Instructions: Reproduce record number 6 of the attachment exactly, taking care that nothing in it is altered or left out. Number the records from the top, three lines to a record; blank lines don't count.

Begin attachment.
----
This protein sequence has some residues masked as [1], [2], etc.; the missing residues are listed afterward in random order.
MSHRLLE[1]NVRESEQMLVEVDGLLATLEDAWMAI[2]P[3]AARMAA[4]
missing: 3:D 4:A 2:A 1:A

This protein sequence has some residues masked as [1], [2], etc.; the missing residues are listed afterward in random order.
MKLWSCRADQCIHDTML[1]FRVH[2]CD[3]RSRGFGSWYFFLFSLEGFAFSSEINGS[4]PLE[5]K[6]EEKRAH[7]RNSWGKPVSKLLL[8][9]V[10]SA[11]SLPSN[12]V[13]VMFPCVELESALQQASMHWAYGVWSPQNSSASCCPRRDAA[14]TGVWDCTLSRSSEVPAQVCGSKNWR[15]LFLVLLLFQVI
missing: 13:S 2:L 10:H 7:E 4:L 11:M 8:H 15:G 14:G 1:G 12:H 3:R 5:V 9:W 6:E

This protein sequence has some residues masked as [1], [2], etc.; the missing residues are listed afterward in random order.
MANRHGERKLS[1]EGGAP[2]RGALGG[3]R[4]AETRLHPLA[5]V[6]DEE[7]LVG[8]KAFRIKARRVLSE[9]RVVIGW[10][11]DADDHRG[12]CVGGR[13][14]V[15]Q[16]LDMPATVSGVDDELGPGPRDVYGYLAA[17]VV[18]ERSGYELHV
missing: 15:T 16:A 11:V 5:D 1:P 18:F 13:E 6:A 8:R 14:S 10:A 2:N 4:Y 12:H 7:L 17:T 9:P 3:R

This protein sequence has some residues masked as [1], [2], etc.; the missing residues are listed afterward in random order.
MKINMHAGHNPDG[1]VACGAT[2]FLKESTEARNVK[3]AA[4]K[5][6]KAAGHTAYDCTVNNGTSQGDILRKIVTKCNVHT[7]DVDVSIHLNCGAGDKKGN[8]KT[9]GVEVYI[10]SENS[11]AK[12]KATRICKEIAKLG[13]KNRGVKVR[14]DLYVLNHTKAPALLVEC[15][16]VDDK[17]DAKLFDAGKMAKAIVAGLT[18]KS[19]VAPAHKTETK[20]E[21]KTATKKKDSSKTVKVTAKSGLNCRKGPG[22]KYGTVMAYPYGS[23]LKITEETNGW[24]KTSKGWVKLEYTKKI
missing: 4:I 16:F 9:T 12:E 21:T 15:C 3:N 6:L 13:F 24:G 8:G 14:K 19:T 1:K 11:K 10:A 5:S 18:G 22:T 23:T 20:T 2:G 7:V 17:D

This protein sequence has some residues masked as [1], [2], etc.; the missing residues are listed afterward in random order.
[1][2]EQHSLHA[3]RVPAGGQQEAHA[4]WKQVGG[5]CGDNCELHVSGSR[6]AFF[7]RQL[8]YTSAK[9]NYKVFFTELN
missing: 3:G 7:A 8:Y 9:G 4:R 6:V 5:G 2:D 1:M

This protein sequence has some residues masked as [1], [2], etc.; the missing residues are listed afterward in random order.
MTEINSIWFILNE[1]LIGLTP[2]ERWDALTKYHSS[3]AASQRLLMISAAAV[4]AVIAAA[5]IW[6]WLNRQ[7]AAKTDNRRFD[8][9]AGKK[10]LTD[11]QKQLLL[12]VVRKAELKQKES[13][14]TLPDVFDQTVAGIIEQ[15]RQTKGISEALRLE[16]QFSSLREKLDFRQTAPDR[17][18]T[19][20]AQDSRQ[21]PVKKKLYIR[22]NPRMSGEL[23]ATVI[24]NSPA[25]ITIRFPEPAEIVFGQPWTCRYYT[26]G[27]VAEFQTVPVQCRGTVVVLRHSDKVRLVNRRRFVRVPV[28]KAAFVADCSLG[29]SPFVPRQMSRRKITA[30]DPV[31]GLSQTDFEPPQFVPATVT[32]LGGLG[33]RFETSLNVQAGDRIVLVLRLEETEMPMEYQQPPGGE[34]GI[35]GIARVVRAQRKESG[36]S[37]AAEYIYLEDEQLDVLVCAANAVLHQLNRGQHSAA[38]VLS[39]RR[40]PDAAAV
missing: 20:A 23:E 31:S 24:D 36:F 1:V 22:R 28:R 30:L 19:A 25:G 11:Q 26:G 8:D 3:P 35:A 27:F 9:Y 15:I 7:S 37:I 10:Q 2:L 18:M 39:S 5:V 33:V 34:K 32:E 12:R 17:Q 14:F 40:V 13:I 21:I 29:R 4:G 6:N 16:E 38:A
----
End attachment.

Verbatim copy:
This protein sequence has some residues masked as [1], [2], etc.; the missing residues are listed afterward in random order.
MTEINSIWFILNE[1]LIGLTP[2]ERWDALTKYHSS[3]AASQRLLMISAAAV[4]AVIAAA[5]IW[6]WLNRQ[7]AAKTDNRRFD[8][9]AGKK[10]LTD[11]QKQLLL[12]VVRKAELKQKES[13][14]TLPDVFDQTVAGIIEQ[15]RQTKGISEALRLE[16]QFSSLREKLDFRQTAPDR[17][18]T[19][20]AQDSRQ[21]PVKKKLYIR[22]NPRMSGEL[23]ATVI[24]NSPA[25]ITIRFPEPAEIVFGQPWTCRYYT[26]G[27]VAEFQTVPVQCRGTVVVLRHSDKVRLVNRRRFVRVPV[28]KAAFVADCSLG[29]SPFVPRQMSRRKITA[30]DPV[31]GLSQTDFEPPQFVPATVT[32]LGGLG[33]RFETSLNVQAGDRIVLVLRLEETEMPMEYQQPPGGE[34]GI[35]GIARVVRAQRKESG[36]S[37]AAEYIYLEDEQLDVLVCAANAVLHQLNRGQHSAA[38]VLS[39]RR[40]PDAAAV
missing: 20:A 23:E 31:S 24:D 36:F 1:V 22:R 28:R 30:L 19:A 25:G 11:Q 26:G 8:D 3:P 35:A 27:F 9:Y 15:I 7:S 37:I 10:Q 2:L 18:M 39:S 5:V 33:V 34:K 32:E 12:R 17:Q 14:F 40:V 13:I 21:I 29:R 4:G 6:N 16:E 38:A